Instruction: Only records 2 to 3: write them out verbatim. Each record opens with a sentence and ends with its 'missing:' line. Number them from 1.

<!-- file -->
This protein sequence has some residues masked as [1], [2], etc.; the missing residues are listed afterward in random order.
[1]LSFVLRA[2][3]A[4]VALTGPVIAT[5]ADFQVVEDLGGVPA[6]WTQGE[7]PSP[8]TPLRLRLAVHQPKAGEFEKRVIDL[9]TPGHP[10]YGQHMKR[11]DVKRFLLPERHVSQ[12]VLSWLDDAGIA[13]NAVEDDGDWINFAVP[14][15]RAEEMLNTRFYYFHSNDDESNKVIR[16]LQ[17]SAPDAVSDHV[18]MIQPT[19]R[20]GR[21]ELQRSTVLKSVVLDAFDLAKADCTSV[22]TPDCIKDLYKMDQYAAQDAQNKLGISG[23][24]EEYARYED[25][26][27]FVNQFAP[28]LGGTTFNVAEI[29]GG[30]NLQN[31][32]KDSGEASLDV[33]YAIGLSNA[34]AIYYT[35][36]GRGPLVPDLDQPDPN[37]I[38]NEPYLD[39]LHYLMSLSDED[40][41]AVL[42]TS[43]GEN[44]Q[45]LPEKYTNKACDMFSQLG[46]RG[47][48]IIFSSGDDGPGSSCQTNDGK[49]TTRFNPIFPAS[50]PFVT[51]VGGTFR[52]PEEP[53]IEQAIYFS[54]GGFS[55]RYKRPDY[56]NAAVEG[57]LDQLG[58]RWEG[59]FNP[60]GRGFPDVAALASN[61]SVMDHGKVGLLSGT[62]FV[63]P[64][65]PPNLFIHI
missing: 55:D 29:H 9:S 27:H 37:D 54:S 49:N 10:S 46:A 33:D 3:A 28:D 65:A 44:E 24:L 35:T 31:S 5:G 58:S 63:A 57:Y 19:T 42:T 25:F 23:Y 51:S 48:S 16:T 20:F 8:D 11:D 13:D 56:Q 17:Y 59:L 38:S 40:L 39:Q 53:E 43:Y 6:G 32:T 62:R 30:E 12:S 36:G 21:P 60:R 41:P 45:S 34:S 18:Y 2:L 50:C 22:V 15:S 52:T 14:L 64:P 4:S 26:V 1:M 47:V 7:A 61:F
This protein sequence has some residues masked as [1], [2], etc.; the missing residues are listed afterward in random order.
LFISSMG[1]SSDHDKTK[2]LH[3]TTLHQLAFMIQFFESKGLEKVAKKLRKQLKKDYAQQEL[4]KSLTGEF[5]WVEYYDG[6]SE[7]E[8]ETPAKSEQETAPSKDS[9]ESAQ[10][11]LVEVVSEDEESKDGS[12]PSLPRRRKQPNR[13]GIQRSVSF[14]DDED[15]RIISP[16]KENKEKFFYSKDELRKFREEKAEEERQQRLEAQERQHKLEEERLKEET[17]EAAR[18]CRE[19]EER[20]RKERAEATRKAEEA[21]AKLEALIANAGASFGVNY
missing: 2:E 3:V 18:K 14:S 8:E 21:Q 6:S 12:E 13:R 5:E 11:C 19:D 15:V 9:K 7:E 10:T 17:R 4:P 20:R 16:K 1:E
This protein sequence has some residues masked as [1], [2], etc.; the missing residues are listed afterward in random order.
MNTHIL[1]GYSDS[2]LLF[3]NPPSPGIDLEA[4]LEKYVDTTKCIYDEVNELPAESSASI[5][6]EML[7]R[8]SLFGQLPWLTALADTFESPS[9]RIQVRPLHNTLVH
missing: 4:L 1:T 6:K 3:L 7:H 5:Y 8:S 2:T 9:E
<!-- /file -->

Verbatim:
This protein sequence has some residues masked as [1], [2], etc.; the missing residues are listed afterward in random order.
LFISSMG[1]SSDHDKTK[2]LH[3]TTLHQLAFMIQFFESKGLEKVAKKLRKQLKKDYAQQEL[4]KSLTGEF[5]WVEYYDG[6]SE[7]E[8]ETPAKSEQETAPSKDS[9]ESAQ[10][11]LVEVVSEDEESKDGS[12]PSLPRRRKQPNR[13]GIQRSVSF[14]DDED[15]RIISP[16]KENKEKFFYSKDELRKFREEKAEEERQQRLEAQERQHKLEEERLKEET[17]EAAR[18]CRE[19]EER[20]RKERAEATRKAEEA[21]AKLEALIANAGASFGVNY
missing: 2:E 3:V 18:K 14:S 8:E 21:Q 6:S 12:E 13:R 5:E 11:C 19:D 15:V 9:K 7:E 10:T 17:R 4:P 20:R 16:K 1:E
This protein sequence has some residues masked as [1], [2], etc.; the missing residues are listed afterward in random order.
MNTHIL[1]GYSDS[2]LLF[3]NPPSPGIDLEA[4]LEKYVDTTKCIYDEVNELPAESSASI[5][6]EML[7]R[8]SLFGQLPWLTALADTFESPS[9]RIQVRPLHNTLVH
missing: 4:L 1:T 6:K 3:L 7:H 5:Y 8:S 2:T 9:E